1910 Languages of Central Europe (without borders)

1910 Languages of Central Europe (without borders)

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‘Reddish hues are Germanic languages, bluish ones are Romance, green Slavic.

The big light pink blob in the center is High German. To the north of it, darker pink, Low German and, further north and darker, Danish. The reddish hue on the border between Danish and Low German, and also in the Netherlands, is Frisian. Continuing counterclockwise you have Dutch, French, Italian; then purple is probably Friulian, which here is counted as a separate language while things like Lombardian are grouped as dialects of Italian.

Next comes Yugoslavian, including Slovenian and Bosnio-Croat-Montenegro-Serbian. Brown is Hungarian, light green is Slovakian, the green almost entirely surrounded by German is Czech, the green entirely surrounded by German is Sorbian, the green with lots of small German enclaves is Polish. The yellowish tone in the northeast is likely Lithuanian’–eukubernetes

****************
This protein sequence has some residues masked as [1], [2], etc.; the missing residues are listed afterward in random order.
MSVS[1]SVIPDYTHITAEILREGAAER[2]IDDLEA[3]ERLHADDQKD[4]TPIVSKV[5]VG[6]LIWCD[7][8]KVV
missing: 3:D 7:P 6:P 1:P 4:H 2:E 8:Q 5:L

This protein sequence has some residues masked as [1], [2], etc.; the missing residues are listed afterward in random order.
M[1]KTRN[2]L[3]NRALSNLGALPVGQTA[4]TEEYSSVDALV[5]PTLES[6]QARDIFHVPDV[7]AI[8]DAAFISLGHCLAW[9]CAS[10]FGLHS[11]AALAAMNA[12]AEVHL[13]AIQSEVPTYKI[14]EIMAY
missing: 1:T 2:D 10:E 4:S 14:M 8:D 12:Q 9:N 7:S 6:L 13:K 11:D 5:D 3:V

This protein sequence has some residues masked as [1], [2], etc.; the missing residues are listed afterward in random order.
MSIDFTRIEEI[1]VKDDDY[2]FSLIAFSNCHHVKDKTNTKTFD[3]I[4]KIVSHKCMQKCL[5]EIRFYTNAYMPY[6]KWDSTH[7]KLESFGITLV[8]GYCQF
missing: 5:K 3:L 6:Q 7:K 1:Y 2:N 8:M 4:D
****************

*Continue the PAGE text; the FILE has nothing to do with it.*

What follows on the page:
Number of People per Library

Number of People per Library

‘This doesn’t show on the map, but for example in Slovakia (pop. 5,4 mil.), total number of libraries (from the source) is 7,533 of which 1,916 are public libraries (25,4%) and 5,483 are school libraries (72,7%). Compare it to France (pop. 66 mil.) which has apparently only 780 school libraries overall (15,6%) and 3,410 public libraries (68,6%)’–Yralyn